Google and Nokia Strike a Five-Year Cloud Deal

Google and Nokia Strike a Five-Year Cloud Deal

In Cloud by Sarah WallaceLeave a Comment

Google and Nokia Strike a Five-Year Cloud Deal

The News: Google and Nokia (NOK) strike a five-year cloud deal as Nokia announces it plans to fully migrate its on-premise IT infrastructure to Google Cloud. The Finnish telecom equipment and software giant added that it expects this migration to occur over an 18- to 24-month period and that the purpose is to drive meaningful operational efficiencies and cost savings over time due to a reduction in real estate footprint, hardware energy consumption, and hardware capacity purchasing needs. You can read the Google press release here.

Analyst Take: This deal is a good example of Nokia continuing to be strategic in its cloud initiatives and Google Cloud racking up another significant deal to add to its customer list. Though, financial terms of the deal weren’t disclosed, it is significant considering that Nokia has 98,000 employees as of 2019 and generated more than $25 billion in annual revenue. Since Nokia has historically been an early adapter of cloud, it’s safe to assume that it will be making heavy use of Google’s cloud infrastructure and developer platform services in the coming years.

Meanwhile, Thomas Kurian, who has been the head of Google Cloud since late 2018, has indicated that Google will step up its efforts to sell public cloud deals and has also outlined a strategy of targeting retail, healthcare, media/entertainment, financial services and manufacturing firms on industry-specific offerings.

Along with Nokia, prominent firms known to be using Google’s public cloud services include PayPal, Snap, Disney, Target, Home Depot, eBay, Twitter, HSBC, Netflix and Spotify. It’s worth mentioning, that most of these Google Cloud clients also make extensive use of rival cloud platforms and/or use their own data centers. For example, Netflix and Disney both use AWS and PayPal and Twitter have major internal data center infrastructures.

Nokia has always been open minded about using cloud for its services. Back in the early 2010s, the telecom vendor announced it would use AWS for its customer experience offerings and the company has been continually open to various cloud use cases ever since. Some of these use cases have included the use of cloud and advanced analytics to improve customer experience, two other areas where Nokia has always been very progressive.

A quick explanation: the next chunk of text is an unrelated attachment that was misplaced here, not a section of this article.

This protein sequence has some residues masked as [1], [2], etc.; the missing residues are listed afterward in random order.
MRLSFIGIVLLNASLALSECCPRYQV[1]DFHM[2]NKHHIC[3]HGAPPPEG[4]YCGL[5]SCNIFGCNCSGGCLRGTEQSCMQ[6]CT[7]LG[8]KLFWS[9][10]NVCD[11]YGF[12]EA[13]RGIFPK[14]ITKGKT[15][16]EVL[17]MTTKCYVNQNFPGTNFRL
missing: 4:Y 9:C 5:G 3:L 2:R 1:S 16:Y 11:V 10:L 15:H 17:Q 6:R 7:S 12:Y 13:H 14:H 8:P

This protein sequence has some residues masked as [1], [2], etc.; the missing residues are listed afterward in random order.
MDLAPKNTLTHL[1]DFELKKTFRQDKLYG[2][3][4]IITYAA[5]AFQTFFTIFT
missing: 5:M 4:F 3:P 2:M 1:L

In terms of the cloud players, not only is this a significant win for Google Cloud, but it also represents the even larger trend of the cloud players becoming more focused on industry verticals. The past few years we have seen AWS, Azure, and Google beef up their offerings for financial services, health care and telecom. All these industries are highly regulated and a horizontal offering is too broad to meet these industries’ needs which each have very unique requirements to operate efficiently. This is why Google Cloud and Nokia’s deal will help put Google Cloud on the map in the telecom space. And, with the rollout of 5G and the promise of the speed and capacity that comes with it, it will be interesting to see what other cloud wins will reveal itself in telecom industry in the coming months.

Futurum Research provides industry research and analysis. These columns are for educational purposes only and should not be considered in any way investment advice.

Other insights from the Futurum team:

Nokia Zeroes in on Boosting 5G Operations Efficiency

Nokia and Marvell Collaborate to Boost Nokia’s 5G Infrastructure Game

Nokia Network Operations Master Launches — Designed to Spur Automation of 5G Network Ops

Image Credit: Tech Trends


The original version of this article was first published on Futurum Research.

Sarah brings 24 years of experience as an industry analyst to the Futurum team. She most recently served as the head of industry research for Oracle. Her experience working as a research director and analyst extends across multiple focus areas including AI, big data and analytics, cloud infrastructure and operations, OSS/BSS, customer experience, IoT, SDN/NFV, mobile enterprise, cable/MSO issues, and managed services. Sarah has also conducted primary research of the retail, banking, financial services, healthcare, higher ed, manufacturing, and insurance industries and her research has been cited by media such as Forbes, U.S. News & World Report, VentureBeat, ReCode, and various trade publications, such as eMarketer and The Financial Brand.

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